Guinea Pigs
By
Dane Bergen

Guinea pigs originated from the Andean region
of South America, presently known as Ecuador,
Bolivia, and Peru. They were a food source for
mountain tribes around the year 2000BC. They
are still to this day used as a food source in that
area. They also live off of families scraps and
are used as pets or collectors of evil-spirits in
healing ceremonies. European trades
transported quinea pigs to Europe, people saw
them as exotic pets.

Where do Guinea Pigs get their name and why?

No one knows for sure just how the guinea pig
came to be called a "pig". They really are not
pigs but are larger rodents. However they do
tend to make noises that are very similar to that
of a pig. They alos have some similar physical
features with a pig. Their heads are large, with a
rounded hind end, and with no tail. The guinea
pig is also able to survive in cramped
conditions such as a "pig pen" therefore they
were easier to transport to England. Even in
other languages they are referred to as pigs.
The Dutch often called them "Guineas Biggetie"
(Guinean piglet). In Germany they use the term
"Meerschweinchen" (little sea pigs). The
Germans gave the guinea pigs the name from
when they would stop in the New World to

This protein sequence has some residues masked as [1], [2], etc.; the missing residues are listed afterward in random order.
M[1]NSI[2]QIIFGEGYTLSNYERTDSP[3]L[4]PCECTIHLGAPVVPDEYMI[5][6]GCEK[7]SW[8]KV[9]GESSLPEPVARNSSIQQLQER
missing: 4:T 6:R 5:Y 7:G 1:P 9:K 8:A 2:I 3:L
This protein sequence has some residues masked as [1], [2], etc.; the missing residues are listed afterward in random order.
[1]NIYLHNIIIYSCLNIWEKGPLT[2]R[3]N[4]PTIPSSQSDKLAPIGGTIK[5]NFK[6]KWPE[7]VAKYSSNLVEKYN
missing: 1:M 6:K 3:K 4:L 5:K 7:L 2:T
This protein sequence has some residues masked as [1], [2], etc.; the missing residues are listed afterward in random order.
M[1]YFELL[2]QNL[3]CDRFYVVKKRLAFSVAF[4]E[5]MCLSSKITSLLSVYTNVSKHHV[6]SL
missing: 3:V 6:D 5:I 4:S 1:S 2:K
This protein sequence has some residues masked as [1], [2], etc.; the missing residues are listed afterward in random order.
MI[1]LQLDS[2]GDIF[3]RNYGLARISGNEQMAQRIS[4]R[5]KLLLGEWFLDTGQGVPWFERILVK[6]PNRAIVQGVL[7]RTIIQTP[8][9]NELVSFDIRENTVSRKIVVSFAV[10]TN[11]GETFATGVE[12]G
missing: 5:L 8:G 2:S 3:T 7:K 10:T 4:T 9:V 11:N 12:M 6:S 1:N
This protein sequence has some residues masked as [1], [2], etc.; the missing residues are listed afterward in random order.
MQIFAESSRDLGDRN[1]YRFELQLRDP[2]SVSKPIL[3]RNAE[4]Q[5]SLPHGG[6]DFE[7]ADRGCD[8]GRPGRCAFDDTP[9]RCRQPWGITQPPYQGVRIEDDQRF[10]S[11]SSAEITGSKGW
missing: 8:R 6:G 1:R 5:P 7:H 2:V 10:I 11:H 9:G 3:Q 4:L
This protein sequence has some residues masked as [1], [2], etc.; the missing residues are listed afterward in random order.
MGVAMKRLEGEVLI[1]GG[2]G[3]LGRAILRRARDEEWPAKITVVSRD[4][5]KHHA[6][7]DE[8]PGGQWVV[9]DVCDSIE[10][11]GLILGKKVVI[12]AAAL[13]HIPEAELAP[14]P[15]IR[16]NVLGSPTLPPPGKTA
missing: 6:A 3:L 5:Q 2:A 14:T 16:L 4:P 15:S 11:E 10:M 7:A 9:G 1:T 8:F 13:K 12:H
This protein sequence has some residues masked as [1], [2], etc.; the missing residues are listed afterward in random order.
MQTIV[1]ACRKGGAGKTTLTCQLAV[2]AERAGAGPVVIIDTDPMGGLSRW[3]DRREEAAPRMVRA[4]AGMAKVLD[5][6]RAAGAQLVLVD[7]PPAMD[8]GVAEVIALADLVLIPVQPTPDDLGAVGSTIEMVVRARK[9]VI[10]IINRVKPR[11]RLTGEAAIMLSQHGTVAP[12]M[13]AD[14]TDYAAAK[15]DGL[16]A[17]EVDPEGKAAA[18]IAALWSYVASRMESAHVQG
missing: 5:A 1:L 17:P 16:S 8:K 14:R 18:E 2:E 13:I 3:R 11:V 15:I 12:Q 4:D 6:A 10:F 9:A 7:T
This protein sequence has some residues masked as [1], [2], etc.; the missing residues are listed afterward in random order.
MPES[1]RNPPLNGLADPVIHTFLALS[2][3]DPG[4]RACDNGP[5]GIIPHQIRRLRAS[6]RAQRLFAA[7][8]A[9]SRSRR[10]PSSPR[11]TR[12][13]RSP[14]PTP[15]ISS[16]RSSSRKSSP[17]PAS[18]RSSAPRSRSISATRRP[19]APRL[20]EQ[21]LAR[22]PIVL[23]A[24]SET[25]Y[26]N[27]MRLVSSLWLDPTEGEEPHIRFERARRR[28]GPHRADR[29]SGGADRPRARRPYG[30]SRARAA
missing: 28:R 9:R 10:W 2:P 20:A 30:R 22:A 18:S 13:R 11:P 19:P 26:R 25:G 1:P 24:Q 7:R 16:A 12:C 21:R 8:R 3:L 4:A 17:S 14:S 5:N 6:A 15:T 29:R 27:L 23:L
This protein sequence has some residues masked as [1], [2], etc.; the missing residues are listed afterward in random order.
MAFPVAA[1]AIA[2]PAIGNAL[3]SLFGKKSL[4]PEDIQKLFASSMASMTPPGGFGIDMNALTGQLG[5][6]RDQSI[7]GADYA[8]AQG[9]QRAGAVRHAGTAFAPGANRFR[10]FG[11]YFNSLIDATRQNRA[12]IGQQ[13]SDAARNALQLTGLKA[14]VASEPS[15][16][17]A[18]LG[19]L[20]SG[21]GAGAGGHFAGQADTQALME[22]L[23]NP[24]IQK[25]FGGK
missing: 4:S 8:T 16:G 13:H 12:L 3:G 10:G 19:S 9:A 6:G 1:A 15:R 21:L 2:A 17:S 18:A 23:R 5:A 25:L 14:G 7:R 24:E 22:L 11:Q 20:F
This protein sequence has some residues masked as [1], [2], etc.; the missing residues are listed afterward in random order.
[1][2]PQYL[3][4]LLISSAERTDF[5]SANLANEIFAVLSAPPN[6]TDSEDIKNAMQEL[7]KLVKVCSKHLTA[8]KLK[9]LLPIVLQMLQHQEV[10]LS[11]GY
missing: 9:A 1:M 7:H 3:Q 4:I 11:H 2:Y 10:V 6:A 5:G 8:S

stock up on provisions and would purchase
large amounts of guinea pigs for their main
source of meat.

What kind of environment do Guinea Pigs live
in?

Guinea pigs are very social animals living in
large groups consisting of sows (females) and
boars (males), the offspring are called pups.
Their life expectance is any where from four to
eight years. In the year 1997 it was recorded
that a guinea pig lived for a record of 15 years.
Guinea pigs mate for life unlike similar rodents
who have several different mates.
Domesticated guinea pigs generally are kept in
groups of two, either all females, all males, or
one female with a neutered male. All male
groups usually do well as long as there is no
females brought into their environment and
they have enough room in their cage.












When in the wild they can be found in little
groups grazing grass a lot like a herd of cattle.
They are more active during dawn and dusk
making in harder for predators to see them.
When the are frightened they can move
surprisingly fast. Domestic guinea pigs are
often more active for longer periods of time and
taking little naps in between.

Domestic guinea pigs usually are kept in plastic
cages with softwood chip bedding. They are
kept indoors, they are not capable of handling
exposure to the elements or predators.

If you want to know more about Guinea Pigs
including free information, reviews and much
more, then please visit
http://www.GuineaPigsUncovered.com

Article Source:
http://EzineArticles.com/?expert=Dane_Bergen
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